The first TEDTalk, I chose my shirt and sweater very carefully. If I was talking at the UN, I would wear a perfect black suit and tie. You have to fit in sometimes to make people comfortable to listen to you. Also, I put my message in a form of storytelling where people can draw their own conclusions. I have discovered that’s why I talk about my mistakes in life. I talk about my mistakes and what I learned from them.
In fact, I have the secret to how to get the best help immediately from any customer service, like the phone company or the bank or anything. I have the best line, it always works. You want to know what it is? When I call, I say, “Hello. I am Hans Rosling and I have made a mistake.” People immediately want to help you when you put it this way. You get much more when you don’t offend people.
Actually, I wasn’t always this way. But when I was 30 years old, I had testicular cancer and it metastasized. That made me start my second life. I spent a year of my life preparing for dying. That made me more relaxed with other people and kinder. I was quite nasty with people when I was young. This helped. It calmed me down. However, I don’t recommend it. Cancer is awful. It took 10 years until I didn’t think about it every day. Nobody should go through this. Nobody. Maybe that is also why I do what I do.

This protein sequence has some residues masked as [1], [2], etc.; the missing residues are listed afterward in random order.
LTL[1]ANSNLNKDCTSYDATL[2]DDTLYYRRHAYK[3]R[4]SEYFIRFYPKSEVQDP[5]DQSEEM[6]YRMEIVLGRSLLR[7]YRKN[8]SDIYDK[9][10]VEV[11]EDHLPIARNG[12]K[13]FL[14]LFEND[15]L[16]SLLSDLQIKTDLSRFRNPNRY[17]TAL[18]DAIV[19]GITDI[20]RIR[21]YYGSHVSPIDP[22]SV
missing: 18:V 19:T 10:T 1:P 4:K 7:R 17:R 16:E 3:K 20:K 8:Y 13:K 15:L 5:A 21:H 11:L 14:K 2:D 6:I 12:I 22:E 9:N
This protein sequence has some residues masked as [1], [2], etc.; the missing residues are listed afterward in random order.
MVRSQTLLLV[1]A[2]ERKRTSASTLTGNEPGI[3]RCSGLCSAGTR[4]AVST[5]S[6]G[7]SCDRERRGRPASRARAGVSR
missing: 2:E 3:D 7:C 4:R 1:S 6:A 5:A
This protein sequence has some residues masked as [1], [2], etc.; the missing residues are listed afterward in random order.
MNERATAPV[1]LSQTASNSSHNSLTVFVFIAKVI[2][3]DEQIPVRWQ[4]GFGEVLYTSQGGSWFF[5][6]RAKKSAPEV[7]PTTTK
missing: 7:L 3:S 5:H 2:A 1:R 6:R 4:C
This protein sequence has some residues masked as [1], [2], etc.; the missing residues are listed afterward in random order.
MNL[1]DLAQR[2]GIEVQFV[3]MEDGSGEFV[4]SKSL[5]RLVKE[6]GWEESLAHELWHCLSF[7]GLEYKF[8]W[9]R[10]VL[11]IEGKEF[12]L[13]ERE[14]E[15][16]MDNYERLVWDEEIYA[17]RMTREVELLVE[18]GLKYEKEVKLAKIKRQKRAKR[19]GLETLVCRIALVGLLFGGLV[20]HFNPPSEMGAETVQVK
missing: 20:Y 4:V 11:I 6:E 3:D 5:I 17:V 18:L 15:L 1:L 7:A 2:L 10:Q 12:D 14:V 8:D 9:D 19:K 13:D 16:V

I’m also a redneck.
Like the American saying, redneck?
Yes, yes. A redneck. I was the first in my family to go to school for more than six years. So, I don’t identify with the billionaires. I don’t know that world.
My whole life, I have had to change my values. I was a complete pacifist and now I understand that sometimes you need armies. I used to despise religion and I really came to respect the Catholic nuns I met during my time in Africa. The work they were doing and their reasons for doing it were amazing. I didn’t believe in giving aid through philanthropy, and then I met Bill and Melinda Gates. Life is full of killing preconceived ideas.
TED was also one of those instances for me. I kept refusing invitations. Finally, June (Cohen) asked me if we could have breakfast. I was still doubtful, but she was so nice, and that convinced me. So, I did the talk. But I said, no video. None. Absolutely not. This is a commercial! But, June called me and she convinced me again. And it changed my life. It’s one of the best things I’ve done. It makes you humble when you have fixed ideas and then you find out you are wrong.